It was one drink, served in a clay mug with tonic and a wedge of lime. I began to suspect that I had drunk more than intended when I was steering that terrible car Roland Irene around a roundabout with a new and unexpected level of difficulty. The very last thing I want to do is drive home from an ex-brothel drunk so I stopped the car, got out, locked the door and walked.
Spencer drank more gin than I thought was possible, he staggered happily around confessing to celebrity crushes, modes of dress, television watching and reading all the letters on my computer. This one stopped my heart, for three seconds, it started again like Jesus but still I needed more concentration than usual to roll a cigarette.
I'm not saying I have never ever in the history of my existence knowingly read something I shouldn't have, the backs of photographs from my parents first ever trip away together before they were married is one fine example, but generally I am the Super Guardian of People's Private Documents (SGPPD). You can leave your diary on my coffee table, I won't read it, leave your computer open on my lounge room floor, I won't do more than scroll through your music, leave your open mail at my door, I'll tidy it into a pile, confess your darkest hours and I might turn it into a short story but that's a different thing altogether.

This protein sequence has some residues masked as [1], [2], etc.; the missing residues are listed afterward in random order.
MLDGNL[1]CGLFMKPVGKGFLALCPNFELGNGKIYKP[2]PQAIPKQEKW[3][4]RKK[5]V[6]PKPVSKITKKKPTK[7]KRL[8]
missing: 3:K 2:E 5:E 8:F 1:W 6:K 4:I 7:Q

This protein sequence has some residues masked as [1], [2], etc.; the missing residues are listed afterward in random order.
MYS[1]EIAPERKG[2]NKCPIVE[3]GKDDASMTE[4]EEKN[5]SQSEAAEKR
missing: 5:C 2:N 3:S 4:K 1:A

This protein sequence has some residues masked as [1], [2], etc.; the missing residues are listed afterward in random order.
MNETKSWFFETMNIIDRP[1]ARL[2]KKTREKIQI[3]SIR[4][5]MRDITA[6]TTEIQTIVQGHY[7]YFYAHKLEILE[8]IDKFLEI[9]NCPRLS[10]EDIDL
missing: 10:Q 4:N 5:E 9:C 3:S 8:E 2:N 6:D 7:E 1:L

My very first thought was "!", no words, all exclamation. Spencer blinked from the chair across the room in a drunken way. He asked "what was the book you were going to lend me?" and suddenly things seemed worse, much worse. Spencer had not only read the letters I'd sent but the letters I'd written and not sent, like the letter I'd written to him four years ago and decided not to send. He said if anything the letters made him like me more but I was still thinking "!".
I understand how something like this might happen. I loaned Spencer my old laptop Blueboy when my shiny new arctic white one made its debut appearance in The Peach. He's had Blueboy for over a year now and I don't mind at all, Blueboy is in safe hands. I understand how one idle day clicking through old files on an old computer might suddenly seem like an interesting way to spend a moment or four. I suspect most things left on Blueboy were written in a stupor, a rage or a moment where the even the vague possibility of happiness was hiding behind a large object and still Spencer invites me into his house, head and heart.
I'm still thinking "!", particulary about the ill-advised draft of a letter to Tim Winton, but I'm adding things in front of the "!" like friendship building its own forms over the years until even the idea of it is taller than me.